In the U.S. the mention of “railroad tracks” in urban areas has long played a role in characterizing the income divide in communities. Whether figurative or real, in today’s economy, people living on “other side of the tracks” increasingly struggle to meet the growing cost of housing. The lack of affordable housing, particularly in places with rising property values and real estate market prices, is not just a problem for low-income families but also can negatively impact local economies. Government contractors should pay attention as this impact is driving policies aimed at building more affordable housing in cities across the U.S.
Joseph F. Reilly, president and CEO of Community Development Trust (CDT) discussed the growing demand for affordable housing in a recent article for National Real Estate Investor magazine: “As the demand for affordable housing continues to grow, especially in cities with strong local economies, it will become increasingly important for public policy to help shape opportunities for investment in affordable housing.”
Investments in affordable housing and building mixed-income communities will drive state and local government bids & RFPs in this market. Reilly added, “Over the last 16 years, CDT has seen a growth in terms of the size of our portfolio and also the complexity of our projects. We see a lot of opportunity for greater investment in affordable housing.” This is good news for government contractors looking for construction, architecture and engineering opportunities.
Building Affordable Housing
Onvia’s Project Center reflects Reilly’s statement, showing a climb in contract solicitations and awards for construction supplies and services contracts related to affordable housing projects. In the first half of 2014, state and local governments released 145 bids and requests for proposals and 174 in the first half of 2015.
Contractors should note that out of 210 currently active term contracts related to affordable housing planning and construction, 142 are set to expire in the next two years.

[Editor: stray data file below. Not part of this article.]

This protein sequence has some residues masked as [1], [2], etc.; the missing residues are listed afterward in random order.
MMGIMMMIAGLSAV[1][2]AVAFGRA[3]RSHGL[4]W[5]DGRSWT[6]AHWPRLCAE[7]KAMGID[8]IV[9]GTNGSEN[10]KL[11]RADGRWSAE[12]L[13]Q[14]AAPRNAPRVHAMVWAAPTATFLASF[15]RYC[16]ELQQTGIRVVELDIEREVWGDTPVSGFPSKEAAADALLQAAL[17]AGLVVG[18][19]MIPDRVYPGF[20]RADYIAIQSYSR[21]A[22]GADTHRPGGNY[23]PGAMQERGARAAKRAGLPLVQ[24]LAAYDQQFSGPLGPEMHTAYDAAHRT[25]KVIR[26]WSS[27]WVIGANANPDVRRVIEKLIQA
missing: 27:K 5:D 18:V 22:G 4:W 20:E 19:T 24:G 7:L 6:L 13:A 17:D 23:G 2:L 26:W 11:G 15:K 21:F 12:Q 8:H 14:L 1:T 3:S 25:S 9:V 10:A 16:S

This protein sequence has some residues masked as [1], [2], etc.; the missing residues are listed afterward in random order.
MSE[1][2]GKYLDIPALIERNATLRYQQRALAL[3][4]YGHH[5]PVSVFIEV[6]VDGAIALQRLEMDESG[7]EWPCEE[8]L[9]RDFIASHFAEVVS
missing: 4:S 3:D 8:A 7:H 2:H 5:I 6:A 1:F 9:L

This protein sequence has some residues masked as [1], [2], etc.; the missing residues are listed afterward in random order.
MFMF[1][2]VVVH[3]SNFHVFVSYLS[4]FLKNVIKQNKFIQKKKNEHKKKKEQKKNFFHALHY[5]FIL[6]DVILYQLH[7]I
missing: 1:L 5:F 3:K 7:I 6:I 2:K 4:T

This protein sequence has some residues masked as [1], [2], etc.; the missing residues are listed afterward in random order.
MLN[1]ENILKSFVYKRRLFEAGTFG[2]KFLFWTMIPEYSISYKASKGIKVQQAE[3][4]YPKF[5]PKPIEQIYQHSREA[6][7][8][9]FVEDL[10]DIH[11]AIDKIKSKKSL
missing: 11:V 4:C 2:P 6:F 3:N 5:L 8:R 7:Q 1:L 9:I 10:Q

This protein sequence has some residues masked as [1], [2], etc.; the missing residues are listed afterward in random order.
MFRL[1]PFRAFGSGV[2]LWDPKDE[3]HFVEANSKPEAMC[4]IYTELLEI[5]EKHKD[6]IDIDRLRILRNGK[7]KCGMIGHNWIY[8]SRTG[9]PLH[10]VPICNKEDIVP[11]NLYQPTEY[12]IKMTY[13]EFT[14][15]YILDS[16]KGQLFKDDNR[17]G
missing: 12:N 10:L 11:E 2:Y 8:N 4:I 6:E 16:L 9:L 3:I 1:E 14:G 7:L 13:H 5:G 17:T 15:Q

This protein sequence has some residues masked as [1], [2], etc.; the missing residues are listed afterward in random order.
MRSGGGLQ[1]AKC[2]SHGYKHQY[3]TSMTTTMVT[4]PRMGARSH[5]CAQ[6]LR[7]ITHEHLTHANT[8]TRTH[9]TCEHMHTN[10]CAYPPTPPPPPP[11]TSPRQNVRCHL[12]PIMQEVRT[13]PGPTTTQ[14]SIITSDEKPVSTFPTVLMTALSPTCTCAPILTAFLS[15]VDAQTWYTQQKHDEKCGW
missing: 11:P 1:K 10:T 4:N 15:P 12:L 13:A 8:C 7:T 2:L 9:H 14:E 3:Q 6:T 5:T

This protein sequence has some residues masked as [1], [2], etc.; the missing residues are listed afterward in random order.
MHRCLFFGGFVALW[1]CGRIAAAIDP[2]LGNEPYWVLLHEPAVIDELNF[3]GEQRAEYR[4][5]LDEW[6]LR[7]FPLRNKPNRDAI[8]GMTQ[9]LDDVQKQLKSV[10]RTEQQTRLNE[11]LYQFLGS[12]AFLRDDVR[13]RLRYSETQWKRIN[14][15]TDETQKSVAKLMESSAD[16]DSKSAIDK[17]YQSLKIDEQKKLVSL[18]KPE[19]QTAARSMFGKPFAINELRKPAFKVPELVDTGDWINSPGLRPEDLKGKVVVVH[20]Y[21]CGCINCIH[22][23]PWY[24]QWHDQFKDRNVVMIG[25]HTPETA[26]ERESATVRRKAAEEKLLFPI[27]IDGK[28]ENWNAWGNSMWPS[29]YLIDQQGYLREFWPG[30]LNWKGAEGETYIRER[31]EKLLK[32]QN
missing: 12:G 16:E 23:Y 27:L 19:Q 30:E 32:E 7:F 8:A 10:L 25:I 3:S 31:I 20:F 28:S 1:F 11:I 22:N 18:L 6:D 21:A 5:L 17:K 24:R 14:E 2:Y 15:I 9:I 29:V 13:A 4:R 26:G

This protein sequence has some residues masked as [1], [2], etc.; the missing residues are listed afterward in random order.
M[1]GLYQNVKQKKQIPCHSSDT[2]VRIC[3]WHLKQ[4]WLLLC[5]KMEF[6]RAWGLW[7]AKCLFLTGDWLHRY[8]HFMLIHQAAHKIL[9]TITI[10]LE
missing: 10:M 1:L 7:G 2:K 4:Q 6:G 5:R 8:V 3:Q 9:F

Planning for Affordable Housing Projects
The U.S. Supreme Court brought affordable housing into the spotlight when it ruled in June 2015 that public policies can have undercurrents of racial discrimination. Distribution of low-income housing tax credits is an example. In the lawsuit, an advocacy group claimed that the City of Dallas in Texas issued too many tax credits to housing in mostly “black” inner-city areas and too few in predominately “white” suburban neighborhoods. The result of the policy led to greater separation. The ruling will make housing authorities, as well as states, cities and towns, reevaluate where their tax credits go, as they attempt to avoid adverse impacts on various communities.
— Dallas Morning News (@dallasnews) June 26, 2015
According to Project Center, state and local governments already seek a lot of input on planning and economic development, as they develop mixed-income housing facilities. In 2014, the public sector issued 145 solicitations, 2013 had 10 fewer solicitations.
Key Takeaways for Contractors
The demand for affordable and mixed-income housing remains constant as officials attempt to eliminate the figurative railroad tracks that separate families whose incomes are different.
General contractors, construction companies and engineering companies will find work at the local government level, as cities and towns issue far more solicitations and make the most awards within state and local government.
The Supreme Court’s ruling will likely force states and local governments to review their policies. In addition, because of these possibilities, companies can also identify local agencies that are thinking about affordable housing projects before the bid or RFP and offer their consultative expertise to help cities plan their future housing developments.